Tuesday, 29 November 2011

Time for some honesty

I often say I am okay-ish. That is on a good day. The truth is that I am not okay. I have not been okay for over 18 months. I struggle to get out of the house unless it is essential. That's if I have an appointment or I need to do something important. I use on-line shopping to avoid running out of food. My sleep is very disturbed. I was relying on zopiclone to get a reasonable night's sleep and even that began to be less effective. I now rely on Vallium to take away the anxiety that takes over most days. I don't like to rely on medication to survive. I take enough medications as it is. I have no problem taking the extra medications to get me through a few weeks. I don't want them to become part of my life. My typical day is as follows. I usually feel better by the evening and take my evening meds. I turn into bed at 10pm or maybe a bit earlier. I feel quite okay at this time. I have a very restless night and usually wake at about 1am. I toss and turn through the night and finally "wake up" at 5-6am. I usually dream heavily and feel more tired than when I went to bed. When I wake up, it is rare that I can just get up and start my day. I usually have a degree of anxiety that varies from mild to severe. I toss and turn, and it can take up to an hour for me to get out of bed. It is at this time that I can get dark thoughts of various degrees. I eventually get up and about, turn on my lifeline (my computer), make coffee and have breakfast. My mood usually lifts over the morning, especially if I have taken some vallium. The vallium makes my mornings a lot more bearable. I usually do not get out of the house unless I need to attend an appointment with doctor, cpn or pick up medications. I am quite aware that I need to get out more and to get more active. This has not changed in the last two years. My cpn is helping me to find resources that could help. It will not help to say "Pull yourself together", the usual advice to someone who is depressed. I don't have any solutions. If I did, I wouldn't feel so lost, scared and hopeless in various degrees. It is very frustrating being clearly able but apparently locked up in some terrible inertia. I appreciate support from all on-line friends but I need help from people I can actually see in person. Isolation leads to isolation. If I had cancer or a life-threatening disease, it would be different. I would suggest that bipolar disorder is life threatening, given the amazingly high suicide rate. The difference is that bipolar sufferers are often left alone in the community, having to cope for themselves and fight for DLA benefits ... I can't blame lack of money for my inactivity but it is a factor while I live on savings. The government love their low interest rates but they don't consider people who live off savings. They say it benefits people with jobs, house and LIVES... (sorry for the burst of UK politics) Thanks for reading, Clive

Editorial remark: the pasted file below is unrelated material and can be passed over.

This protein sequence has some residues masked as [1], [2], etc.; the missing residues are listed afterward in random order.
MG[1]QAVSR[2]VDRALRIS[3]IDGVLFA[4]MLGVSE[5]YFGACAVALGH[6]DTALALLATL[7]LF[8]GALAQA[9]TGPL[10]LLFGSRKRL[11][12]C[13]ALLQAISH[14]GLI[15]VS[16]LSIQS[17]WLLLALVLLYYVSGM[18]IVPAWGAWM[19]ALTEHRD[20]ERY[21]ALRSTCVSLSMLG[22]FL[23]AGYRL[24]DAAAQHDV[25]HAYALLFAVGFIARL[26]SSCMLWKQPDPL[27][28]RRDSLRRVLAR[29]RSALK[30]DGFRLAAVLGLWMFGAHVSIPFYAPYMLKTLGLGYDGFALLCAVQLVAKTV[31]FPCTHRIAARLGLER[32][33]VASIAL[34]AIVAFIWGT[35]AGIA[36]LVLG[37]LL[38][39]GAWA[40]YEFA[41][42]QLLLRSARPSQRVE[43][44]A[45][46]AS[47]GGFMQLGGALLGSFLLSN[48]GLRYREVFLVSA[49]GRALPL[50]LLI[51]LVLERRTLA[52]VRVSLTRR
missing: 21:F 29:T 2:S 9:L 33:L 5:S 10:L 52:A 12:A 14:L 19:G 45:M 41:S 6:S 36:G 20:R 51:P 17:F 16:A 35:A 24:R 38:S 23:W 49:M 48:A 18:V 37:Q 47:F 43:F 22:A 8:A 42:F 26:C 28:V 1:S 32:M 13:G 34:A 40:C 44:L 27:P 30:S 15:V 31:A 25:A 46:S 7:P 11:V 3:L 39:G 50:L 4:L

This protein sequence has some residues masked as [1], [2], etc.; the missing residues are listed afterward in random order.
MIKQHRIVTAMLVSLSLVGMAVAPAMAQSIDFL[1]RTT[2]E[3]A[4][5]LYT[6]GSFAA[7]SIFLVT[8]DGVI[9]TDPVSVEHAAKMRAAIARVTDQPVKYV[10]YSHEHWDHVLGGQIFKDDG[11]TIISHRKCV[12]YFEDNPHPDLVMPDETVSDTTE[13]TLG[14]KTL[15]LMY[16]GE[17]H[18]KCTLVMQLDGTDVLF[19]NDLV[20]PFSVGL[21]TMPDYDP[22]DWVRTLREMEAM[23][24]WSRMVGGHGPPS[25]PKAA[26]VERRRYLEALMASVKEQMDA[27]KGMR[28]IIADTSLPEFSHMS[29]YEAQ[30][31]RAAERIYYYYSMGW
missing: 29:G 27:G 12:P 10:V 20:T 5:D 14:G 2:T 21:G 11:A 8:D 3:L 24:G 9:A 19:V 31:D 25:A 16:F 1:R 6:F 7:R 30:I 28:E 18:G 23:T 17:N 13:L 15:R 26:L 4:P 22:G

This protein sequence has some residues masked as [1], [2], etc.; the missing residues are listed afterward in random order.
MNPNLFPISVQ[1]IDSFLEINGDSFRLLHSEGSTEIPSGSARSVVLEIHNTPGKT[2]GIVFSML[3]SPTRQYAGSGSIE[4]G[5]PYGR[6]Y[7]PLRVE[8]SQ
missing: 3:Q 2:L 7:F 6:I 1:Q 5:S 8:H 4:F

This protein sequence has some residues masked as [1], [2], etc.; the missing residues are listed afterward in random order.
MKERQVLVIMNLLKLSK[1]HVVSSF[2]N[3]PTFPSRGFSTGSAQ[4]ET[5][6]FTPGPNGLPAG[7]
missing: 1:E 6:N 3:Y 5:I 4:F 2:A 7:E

1 comment:

  1. Thinking of you in Michigan, USA Clive. I work as a psychiatric nurse at a crisis inpatient facility. I hear what you have described from our clients. I do wish I could be your in-person live help. Keep writing...I'm listening. ~L


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